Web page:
Poet Ally Harris‘ three-hour poetry workshop, Writing the Subversive, is on Sunday, October 9, open to writers of all levels.
Through workshopping, reading, and discussion, you’ll explore what a poet must do to artfully incite anger, fear, passion, and action in their audience.
1. An example of what we will be reading in class:
This class will define subversion as “an attempt to transform the established social order and its structures of power, authority, and hierarchy.” We will read and discuss poetry by a controversial and anonymous group called Mongrel Coalition, who assertively and explicitly holds author and literary institutions accountable for their privilege. In contrast, we will read Ariana Reines, focusing on her idea that subjugation of women = the subjugation of the environment, the planet (an ecofeminist tenant). If there’s time, we might read poets like Theresa Hak Kyung Cha or Hanif Willis-Abdurraqib. Most certainly I will drop a packet of poems on you that you can explore on your own time (cheesy smile).
2. What to expect from the class:
Expect to have open dialogue informed by the close reading of these texts, to workshop in light of these discussions, and to put more pressure on identity than form. Why is talking about identity subversive? Because it challenges what we have, and asks us to give some up, and that makes people uncomfortable.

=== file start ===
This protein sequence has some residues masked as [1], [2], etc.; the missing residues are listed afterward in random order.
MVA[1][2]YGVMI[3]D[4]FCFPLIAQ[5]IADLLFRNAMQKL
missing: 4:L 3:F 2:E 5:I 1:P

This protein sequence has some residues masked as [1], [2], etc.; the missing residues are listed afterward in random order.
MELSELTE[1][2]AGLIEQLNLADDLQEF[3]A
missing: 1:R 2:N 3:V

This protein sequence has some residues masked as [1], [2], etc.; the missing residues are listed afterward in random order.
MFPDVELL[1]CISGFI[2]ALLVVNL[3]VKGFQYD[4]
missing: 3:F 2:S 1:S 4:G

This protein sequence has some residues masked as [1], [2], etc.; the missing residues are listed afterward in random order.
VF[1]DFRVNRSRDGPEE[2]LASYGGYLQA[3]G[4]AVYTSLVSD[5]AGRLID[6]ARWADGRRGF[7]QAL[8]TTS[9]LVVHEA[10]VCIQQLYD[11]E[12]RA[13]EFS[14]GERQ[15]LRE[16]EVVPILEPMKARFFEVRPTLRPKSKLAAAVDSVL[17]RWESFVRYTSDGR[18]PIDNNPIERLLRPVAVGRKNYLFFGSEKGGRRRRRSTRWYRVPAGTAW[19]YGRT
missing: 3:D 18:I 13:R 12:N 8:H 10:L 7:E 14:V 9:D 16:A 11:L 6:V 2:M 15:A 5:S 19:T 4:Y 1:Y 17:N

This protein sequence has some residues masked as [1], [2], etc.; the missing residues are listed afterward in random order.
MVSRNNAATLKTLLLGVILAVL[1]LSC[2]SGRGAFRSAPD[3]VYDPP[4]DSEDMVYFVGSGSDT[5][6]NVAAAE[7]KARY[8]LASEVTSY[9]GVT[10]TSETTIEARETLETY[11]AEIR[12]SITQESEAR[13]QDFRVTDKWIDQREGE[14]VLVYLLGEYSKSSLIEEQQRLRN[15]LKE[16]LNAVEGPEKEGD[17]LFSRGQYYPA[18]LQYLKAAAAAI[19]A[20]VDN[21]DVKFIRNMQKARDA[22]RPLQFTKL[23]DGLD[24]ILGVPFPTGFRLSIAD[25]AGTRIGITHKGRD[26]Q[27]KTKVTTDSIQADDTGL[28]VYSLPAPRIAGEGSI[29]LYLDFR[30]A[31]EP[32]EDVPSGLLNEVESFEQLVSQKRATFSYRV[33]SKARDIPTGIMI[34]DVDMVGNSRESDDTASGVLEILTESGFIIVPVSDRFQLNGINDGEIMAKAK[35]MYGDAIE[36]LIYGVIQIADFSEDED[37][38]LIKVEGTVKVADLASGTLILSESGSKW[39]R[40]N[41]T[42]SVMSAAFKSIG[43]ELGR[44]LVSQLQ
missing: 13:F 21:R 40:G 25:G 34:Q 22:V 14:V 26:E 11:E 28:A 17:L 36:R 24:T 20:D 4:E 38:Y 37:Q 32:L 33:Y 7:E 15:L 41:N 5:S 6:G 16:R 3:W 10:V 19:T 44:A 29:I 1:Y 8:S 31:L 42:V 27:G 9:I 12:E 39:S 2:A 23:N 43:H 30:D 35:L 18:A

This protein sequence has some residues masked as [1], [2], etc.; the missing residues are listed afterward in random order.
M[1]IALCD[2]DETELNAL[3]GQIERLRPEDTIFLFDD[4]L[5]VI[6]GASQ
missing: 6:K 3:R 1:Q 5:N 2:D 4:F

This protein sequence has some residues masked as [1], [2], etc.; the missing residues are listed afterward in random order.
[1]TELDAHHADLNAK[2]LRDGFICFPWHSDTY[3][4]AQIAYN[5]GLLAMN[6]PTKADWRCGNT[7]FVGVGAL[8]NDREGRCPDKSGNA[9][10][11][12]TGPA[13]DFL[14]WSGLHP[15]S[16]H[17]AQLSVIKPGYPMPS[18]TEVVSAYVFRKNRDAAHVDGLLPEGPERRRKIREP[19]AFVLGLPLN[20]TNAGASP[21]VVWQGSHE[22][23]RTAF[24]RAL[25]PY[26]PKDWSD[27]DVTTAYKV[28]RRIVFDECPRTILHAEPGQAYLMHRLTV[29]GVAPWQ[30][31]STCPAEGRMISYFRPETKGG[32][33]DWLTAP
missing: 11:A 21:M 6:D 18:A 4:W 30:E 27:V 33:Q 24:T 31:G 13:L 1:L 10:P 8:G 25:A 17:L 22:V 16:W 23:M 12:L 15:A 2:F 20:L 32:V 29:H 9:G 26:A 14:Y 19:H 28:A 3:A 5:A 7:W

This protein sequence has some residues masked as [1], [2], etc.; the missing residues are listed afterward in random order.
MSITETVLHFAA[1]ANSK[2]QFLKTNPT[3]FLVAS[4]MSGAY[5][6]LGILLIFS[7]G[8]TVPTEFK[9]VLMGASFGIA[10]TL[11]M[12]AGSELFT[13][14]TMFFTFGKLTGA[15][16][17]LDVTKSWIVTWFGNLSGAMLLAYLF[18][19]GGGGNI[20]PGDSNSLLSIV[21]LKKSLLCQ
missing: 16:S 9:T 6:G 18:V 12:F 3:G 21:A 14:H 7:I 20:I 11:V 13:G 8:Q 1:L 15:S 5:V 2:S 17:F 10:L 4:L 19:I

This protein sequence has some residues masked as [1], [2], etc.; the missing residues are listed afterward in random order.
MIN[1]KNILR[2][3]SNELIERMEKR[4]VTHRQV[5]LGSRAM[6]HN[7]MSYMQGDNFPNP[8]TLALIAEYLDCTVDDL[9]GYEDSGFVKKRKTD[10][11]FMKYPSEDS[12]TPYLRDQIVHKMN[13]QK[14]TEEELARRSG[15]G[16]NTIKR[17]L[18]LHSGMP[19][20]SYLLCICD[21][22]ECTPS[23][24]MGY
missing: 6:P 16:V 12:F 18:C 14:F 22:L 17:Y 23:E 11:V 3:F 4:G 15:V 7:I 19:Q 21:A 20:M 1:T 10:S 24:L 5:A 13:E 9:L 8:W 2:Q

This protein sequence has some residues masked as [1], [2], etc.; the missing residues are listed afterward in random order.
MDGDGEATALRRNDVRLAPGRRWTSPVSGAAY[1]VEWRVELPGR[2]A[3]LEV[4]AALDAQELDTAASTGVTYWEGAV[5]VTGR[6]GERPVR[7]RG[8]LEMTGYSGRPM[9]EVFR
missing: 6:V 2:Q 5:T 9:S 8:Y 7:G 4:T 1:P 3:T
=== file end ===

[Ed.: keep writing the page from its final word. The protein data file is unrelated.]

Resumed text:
Yup, this class might be prickly for people who have not explored their own myriad privileges (i.e. unearned advantages), and those who have not been in conversation with their own privilege while writing. However, the writer who has not fully considered these ideas is totally welcome!
3. An example exercise:
Because revision is to see beyond the first sight, to reframe and reveal by amputation or by exploitation, we will revise for subversion: culling subversive language from subversive texts. Homework sucks, but feel free to bring in a text, like a video or song or Facebook post that enflames you, engulfs you with its terrible rhetoric. We will discuss how to converse with this text, to feed off the horror of its content.
For workshop, please send me a poem that you believe centers on ideas of identity, the body, politics, etc., but that you wish to make stronger, more affective. If you speak, we will listen. Tell us what you wish your writing could do, and we might be able to tell you how to move in that direction. Sometimes writers don’t choose to be subversive, it chooses them, and that’s okay.
4. A moment of advice:
Shoot from the hip and shear with the gut. Being disgusting or shocking is the cosmetic on the poem. It is too easy, and it is not enough. The reader must be able to untie the mask and take from the poem’s dark hole a morsel to caress into the sweaty future.
Ally Harris teaches, writes, and hosts a reading series in Portland, Oregon. She has two chapbooks of poems, Her Twin Was After Me (Slim Princess Holdings) and Floor Baby (dancing girl press).
Check out her work in the October 2016 issue of BOATT Journal.